Are you new to the idea of coaching? A coach in training? Or an ‘old hand’ who thinks you’ve been coaching all your life but never got round to formal study?
Well, if you’re looking for a reliable overview of the field of coaching, Excellence in Coaching: The Industry Guide (3rd Edition 2016) is the book for you. Edited by coach psychologist Jonathan Passmore and endorsed by the Association for Coaching, this volume brings together introductory articles by top thinkers and practitioners in their fields.
You won’t become a professional coach based on reading what’s between these covers, but you’ll certainly be more informed about standard definitions and theories, as well as know where to turn to next. Read the book straight through or dip in here and there to learn about particular topics, it’s up to you. Either way, you’ll find something to educate you and make you think.
Topics covered include:
- what coaching is (particularly in organisations)
- coaching programme planning and evaluation
- leveraging of investment in coaching
- how to set up a coaching practice
- the gist of several coaching models and approaches, including Behavioural (the GROW model), Cognitive Behavioural, Solution-Focused, NLP, Transpersonal, Appreciative, and Integrative
- topical coaching issues such as intercultural coaching, ethics and integrity, coach supervision, and coach accreditation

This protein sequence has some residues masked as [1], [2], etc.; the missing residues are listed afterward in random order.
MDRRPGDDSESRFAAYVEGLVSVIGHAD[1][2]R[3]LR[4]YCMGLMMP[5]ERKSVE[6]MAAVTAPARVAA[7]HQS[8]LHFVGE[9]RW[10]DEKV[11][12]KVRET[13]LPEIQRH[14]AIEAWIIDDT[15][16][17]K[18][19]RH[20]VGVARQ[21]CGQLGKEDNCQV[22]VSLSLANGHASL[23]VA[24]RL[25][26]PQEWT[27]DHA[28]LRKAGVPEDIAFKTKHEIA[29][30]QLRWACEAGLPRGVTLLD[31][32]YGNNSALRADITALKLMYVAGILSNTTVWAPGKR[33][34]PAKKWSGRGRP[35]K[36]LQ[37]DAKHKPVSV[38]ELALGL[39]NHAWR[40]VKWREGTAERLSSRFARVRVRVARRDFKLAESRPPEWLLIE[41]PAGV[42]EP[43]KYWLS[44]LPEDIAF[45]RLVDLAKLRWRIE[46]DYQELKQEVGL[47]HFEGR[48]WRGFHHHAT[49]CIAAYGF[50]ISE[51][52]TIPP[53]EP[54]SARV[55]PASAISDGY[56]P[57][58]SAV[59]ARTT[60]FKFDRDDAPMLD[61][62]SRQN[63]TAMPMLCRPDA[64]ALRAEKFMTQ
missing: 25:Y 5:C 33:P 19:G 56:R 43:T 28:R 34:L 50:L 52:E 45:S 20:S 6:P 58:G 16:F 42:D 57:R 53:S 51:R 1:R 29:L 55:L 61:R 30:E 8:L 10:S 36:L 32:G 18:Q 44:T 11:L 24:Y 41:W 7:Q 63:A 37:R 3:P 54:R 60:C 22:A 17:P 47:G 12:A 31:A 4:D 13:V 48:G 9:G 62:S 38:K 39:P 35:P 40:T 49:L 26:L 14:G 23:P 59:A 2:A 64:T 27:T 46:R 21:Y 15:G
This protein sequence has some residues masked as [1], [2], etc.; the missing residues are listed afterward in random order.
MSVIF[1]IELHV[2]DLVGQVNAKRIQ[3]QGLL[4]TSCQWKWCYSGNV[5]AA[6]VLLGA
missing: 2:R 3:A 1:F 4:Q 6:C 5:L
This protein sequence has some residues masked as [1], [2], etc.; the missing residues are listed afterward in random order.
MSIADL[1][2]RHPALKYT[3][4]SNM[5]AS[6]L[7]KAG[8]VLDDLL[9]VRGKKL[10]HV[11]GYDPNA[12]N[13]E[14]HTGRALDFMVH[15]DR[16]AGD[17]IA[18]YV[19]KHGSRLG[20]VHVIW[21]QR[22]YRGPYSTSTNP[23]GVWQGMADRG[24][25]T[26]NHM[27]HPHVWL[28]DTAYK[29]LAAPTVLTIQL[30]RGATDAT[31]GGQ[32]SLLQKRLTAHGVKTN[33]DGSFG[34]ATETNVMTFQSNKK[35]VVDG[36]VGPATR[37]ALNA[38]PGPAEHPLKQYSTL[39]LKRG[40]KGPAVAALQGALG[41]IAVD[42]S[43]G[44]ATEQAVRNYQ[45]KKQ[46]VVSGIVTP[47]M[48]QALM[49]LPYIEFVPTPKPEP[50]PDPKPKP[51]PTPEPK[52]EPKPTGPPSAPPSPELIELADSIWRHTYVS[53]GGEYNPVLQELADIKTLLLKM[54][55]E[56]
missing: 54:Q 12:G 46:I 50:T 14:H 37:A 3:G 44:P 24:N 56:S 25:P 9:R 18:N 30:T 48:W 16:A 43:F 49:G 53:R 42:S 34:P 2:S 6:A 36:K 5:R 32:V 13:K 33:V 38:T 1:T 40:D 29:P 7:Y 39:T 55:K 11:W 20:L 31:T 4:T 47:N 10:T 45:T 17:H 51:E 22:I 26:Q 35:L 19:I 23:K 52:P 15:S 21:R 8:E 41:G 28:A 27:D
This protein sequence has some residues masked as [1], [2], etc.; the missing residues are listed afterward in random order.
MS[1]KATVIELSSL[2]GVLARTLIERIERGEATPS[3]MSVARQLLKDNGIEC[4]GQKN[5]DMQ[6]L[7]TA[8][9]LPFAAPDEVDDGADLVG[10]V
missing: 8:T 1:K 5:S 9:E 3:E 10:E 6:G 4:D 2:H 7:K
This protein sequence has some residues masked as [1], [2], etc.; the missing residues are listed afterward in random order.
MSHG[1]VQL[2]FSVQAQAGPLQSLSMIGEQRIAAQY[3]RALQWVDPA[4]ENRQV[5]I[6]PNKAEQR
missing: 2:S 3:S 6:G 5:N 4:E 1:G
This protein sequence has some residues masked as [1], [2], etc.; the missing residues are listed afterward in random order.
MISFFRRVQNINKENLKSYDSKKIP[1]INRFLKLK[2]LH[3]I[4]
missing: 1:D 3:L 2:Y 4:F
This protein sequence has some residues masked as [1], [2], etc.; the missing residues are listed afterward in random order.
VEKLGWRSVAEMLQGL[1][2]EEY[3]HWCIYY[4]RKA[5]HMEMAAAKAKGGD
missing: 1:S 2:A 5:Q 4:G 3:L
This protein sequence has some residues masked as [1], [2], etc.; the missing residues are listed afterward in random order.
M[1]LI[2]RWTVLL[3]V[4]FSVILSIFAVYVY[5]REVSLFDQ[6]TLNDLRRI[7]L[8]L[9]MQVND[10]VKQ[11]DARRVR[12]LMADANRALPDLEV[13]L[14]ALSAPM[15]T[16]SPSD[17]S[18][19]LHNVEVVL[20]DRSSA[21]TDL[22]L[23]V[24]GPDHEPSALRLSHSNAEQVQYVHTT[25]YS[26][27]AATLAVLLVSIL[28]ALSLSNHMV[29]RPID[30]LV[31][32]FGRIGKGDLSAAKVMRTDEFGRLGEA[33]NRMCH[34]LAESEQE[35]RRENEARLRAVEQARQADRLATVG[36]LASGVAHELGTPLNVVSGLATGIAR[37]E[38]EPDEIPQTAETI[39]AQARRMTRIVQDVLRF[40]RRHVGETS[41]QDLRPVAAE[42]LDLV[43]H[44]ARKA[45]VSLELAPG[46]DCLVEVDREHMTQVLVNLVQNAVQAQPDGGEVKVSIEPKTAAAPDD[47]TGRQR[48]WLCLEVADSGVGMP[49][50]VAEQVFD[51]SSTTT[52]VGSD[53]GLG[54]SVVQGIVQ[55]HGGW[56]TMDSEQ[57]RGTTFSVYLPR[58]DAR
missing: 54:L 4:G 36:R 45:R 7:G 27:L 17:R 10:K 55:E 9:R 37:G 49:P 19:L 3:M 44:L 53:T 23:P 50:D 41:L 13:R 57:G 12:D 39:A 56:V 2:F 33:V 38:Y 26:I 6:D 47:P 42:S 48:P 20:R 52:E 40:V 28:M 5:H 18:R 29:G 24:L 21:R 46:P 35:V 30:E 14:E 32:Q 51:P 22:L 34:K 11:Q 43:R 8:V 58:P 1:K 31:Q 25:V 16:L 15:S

To me, the book has three key strengths:
1. Coaching models and approaches are presented via a simple standard format This makes it easy to meaningfully compare each model/approach, whilst allowing the authors the flexibility to write in their own style to cover as much or as little complexity as they think appropriate. The format covers:
- when does it work best?
- tools and techniques
- ten key questions to guide your way
2. Providing ‘Ten key questions to guide your way’ Coaching models and approaches, whatever their differences, are invariably based on listening and questioning. It’s therefore helpful for the experts to follow their explanations of their fields with the ten questions which they think can impact a practitioner’s coaching the most. Coaching is above all a practical intervention, and a strength of the book is ensuring points of learning which will have a practical impact on coaching practice.
3. Emphasis on providing guidance on sound planning & business processes You may not agree, but in my experience most coaches do what they do because they love the interpersonal communication with coachees, coupled with the satisfaction provided by facilitating individuals and teams to become the best they can be. Few coaches would put at the top of their ‘energiser’ list ‘business planning’, ‘programme planning’, ‘programme evaluation’ and ‘calculating ROI’. Nevertheless, being able to keep on top of these functions is important. Without planning, evaluation and an idea of how to demonstrate return on investment, individual coaching businesses will fail and internal organisational coaching provision will flounder. When economic times get tough (as they do and will), the value of coaching needs to be demonstrable in financial terms or it will face ‘the chop’… And who amongst the many freelance or company-owning coaches shouldn’t know how to structure and run their businesses optimally? Even if they outsource much of the actual work? Not me, for one…
Now, I wouldn’t say Excellence in Coaching is exactly an ‘entertaining read’, which some people might find a bit of a drawback. Even so, for those wanting standard uncomplicated information on a whole range of coaching topics from impeccable authoritative sources, this volume can’t be faulted.